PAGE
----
Date: 18 January 2023
On 14 December 2022, the United Nations General Assembly adopted two resolutions that recall and welcome the animal welfare – environment – sustainable development Nexus resolution that the UN Environment Assembly (UNEA) adopted in March of the same year. These resolutions, adopted with the unanimous support of all 193 UN Member States, focus on agricultural development and the Convention on Biological Diversity implementation, respectively.
A reference and welcome to the Nexus resolution in General Assembly resolutions signals that animal welfare and its potential contributions to sustainable development are increasingly recognised. This, we hope, may lead to calls for greater urgency and ambition in protecting animals.
Implementation of UNEA’s Nexus Resolution
While the adoption of the UNEA Nexus resolution is already generating greater interest in animal protection in other UN fora, the implementation of the Nexus resolution by UNEP has been slow to start with. UNEP has prioritised the implementation of the UNEA 5 headline resolutions, which include developing an international instrument on plastics and the Science-Policy Panel to contribute further to the sound management of chemicals and waste. As a result, it has so far failed to put forward an implementation roadmap and indicative budget to prepare the Nexus report as requested in the resolution.
UNEP’s slow start to the process has, however, not dimmed the active engagement of others. The international animal welfare community, coordinated through the WFA and members, and the original proponent Member States, have continued preparing for the implementation effort and have pushed for greater urgency by UNEP.
Together with our members, we have been undertaking a range of activities. This has included engaging with UNEP, building relationships, setting expectations, and pushing for progress. We have developed an initial bibliography of relevant UN reports and resolutions, scientific papers and practice guides; created a list of experts and practitioners that could potentially contribute to the process; and elaborated a paper on suggested elements for the Terms of Reference of the Nexus report content and process. WFA has also engaged with various Member States to keep them informed of progress and mobilise their support and active participation in the process.
The initial proponent Member States of the resolution, led by Ghana and with the support of the Africa Network for Animal Welfare and the African Union Interafrican Bureau for Animal Resources, have similarly taken action to engender momentum for implementing the Nexus resolution, including through the creation of a Group of Friends of the Nexus resolution, now encompassing between 20 and 30 Member States. This Group of Friends has now met on several occasions, including with UNEP and other international institutions such as the Food and Agriculture Organization (FAO), World Health Organization (WHO), World Organisation for Animal Health (WOAH), and World Bank, and has continued to apply pressure on UNEP to initiate the development of the Nexus report as called for in the resolution.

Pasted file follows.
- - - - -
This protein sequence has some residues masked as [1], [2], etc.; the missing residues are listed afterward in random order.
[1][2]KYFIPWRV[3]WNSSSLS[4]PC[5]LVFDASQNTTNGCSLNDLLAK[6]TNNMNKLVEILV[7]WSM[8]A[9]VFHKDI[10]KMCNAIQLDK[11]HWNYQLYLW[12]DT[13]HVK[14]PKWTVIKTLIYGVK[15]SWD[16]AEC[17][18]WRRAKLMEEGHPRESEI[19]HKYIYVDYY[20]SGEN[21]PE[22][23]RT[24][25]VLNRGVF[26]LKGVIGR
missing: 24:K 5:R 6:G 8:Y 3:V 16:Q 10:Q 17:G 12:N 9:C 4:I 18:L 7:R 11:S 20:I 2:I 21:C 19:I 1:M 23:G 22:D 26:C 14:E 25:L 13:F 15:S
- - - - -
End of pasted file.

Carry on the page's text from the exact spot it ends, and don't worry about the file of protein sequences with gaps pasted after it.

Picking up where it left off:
A promised start
The combination of continued activity by the international animal welfare community and Member States has triggered UNEP to initiate the implementation process. In October 2022, UNEP’s Executive Director promised urgent action in a letter to Member States. UNEP has since allocated USD 80,000 from the UN Environment Fund to undertake an initial scoping study to propose a specific process for developing the report and provide an indicative budget for consideration by the UN Member States.
The current intent is for this initial scoping study to be completed before the end of the first quarter of 2023. Doing so would allow for further consultation on the scope and process and trigger a mobilisation effort to raise the financing required to deliver a thorough assessment of the interlinkages between animal welfare, the delivery of the Sustainable Development Agenda, and addressing the drivers of the triple environmental crises. The scoping study will likely determine whether a Nexus report can be finalised in time for UNEA-6 in early 2024 or if additional time is required to complete an effective report. In the latter case, the report may be pushed to UNEA-7 in 2026. Our current analysis is that a process that includes iterative consultation and analysis in preparing the report is essential for developing a strong report and for ownership and acceptance of its findings by the UN system and Member States.
WFA is continuing its ongoing engagement with UNEP and Member States and, together with our member organisations, will actively engage in the initial scoping study and the subsequent process. One of the actions in this regard will be the development of a vision paper on the Nexus and the Nexus report process, which we expect to launch on the anniversary of the adoption of the Animal welfare, environment, sustainable development Nexus resolution.
Despite the slow start, the process is now gathering momentum. We remain hopeful that the eventual outcome will be a robust, positive and progressive report establishing animal welfare as an essential element of the global effort to secure a sustainable future for all – people, the planet and animals.